Q: "Gigi's" handsome Louis Jourdan -- is he alive, age, where is he? Married, children?
A: The suave actor, now in his 90s, is still with us at this writing, although it has been close to 20 years since he last appeared onscreen (in "Year of the Comet"). He has been married to the same woman, Quique Jourdan, since 1946. After decades in Hollywood, they sold their house and moved back to France, where Louis said he felt more at home. They had a son, also named Louis, who died in 1981 at the age of 29 from an apparent drug overdose.
Turner Classic Movies has several showings of Louis Jourdan's movies coming up, including "Madame Bovary" and "Letter From an Unknown Woman" on Jan. 23.
Q: There was a show on TV that was excellent but it only ran for three or four weeks. It was called "Playboys." We are very disappointed that they would take it off the air and not even finish the season.
A: I think you are referring to "The Playboy Club," the NBC drama set in a Playboy club in the '60s. While you and your friends may have liked it, not enough other people did. In spite of a lot of conversation and controversy about the show before it aired, according to EW.com the ratings started small and became smaller. NBC yanked it after three episodes. The network has those three available for online viewing at NBC.com, where the show is listed -- with unintended irony -- under "recent favorites."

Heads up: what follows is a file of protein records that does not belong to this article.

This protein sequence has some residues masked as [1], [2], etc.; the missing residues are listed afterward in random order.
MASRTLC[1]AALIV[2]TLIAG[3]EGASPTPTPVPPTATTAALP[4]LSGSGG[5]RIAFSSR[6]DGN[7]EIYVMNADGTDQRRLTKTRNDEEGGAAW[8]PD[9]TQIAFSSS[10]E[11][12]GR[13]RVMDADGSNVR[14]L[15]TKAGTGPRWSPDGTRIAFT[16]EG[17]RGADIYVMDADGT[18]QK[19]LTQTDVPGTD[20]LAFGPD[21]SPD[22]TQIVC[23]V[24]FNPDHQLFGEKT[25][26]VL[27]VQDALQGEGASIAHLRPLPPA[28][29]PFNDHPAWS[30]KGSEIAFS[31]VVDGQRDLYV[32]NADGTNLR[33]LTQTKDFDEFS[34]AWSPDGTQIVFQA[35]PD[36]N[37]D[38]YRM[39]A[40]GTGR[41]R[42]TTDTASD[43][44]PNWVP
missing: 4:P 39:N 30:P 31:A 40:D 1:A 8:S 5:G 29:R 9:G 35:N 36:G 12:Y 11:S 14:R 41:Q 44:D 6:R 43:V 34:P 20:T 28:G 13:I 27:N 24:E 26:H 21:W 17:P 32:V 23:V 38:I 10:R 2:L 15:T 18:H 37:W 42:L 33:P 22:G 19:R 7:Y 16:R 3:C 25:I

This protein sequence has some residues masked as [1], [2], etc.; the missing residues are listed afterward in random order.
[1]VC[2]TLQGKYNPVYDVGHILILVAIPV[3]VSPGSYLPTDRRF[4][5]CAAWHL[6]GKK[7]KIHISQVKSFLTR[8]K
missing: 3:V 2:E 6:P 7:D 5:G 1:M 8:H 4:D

Q: I have watched the show "Dancing With the Stars" since it began, and I like it a lot. Could you find out why the music almost never matches the dance style? Latin dances should be danced to Latin music, not pop rock. Ballroom dancing calls for ballroom music, and there is lots of great music that was written just for that purpose in the '30s, '40s, '50s when ballroom dancing was very popular. The kind of music Harold Wheeler's band plays for the most part is soft rock or pop rock.
A: I am reminded of what "DWTS" pro Cheryl Burke recently told AOL TV: "It's just a show, not a real competition." She was referring more specifically to the judges' scoring (and could have added their bickering and histrionic behavior). But you also have to think of the music as part of the overall entertainment, whether it's music by guest acts or the songs used in performances. And to entertain, the songs have to be recognizable to a fair portion of the audience -- as well as to the contestants, who are often young and, uh, culturally challenged. Even then, the songs often fail to match the dance required.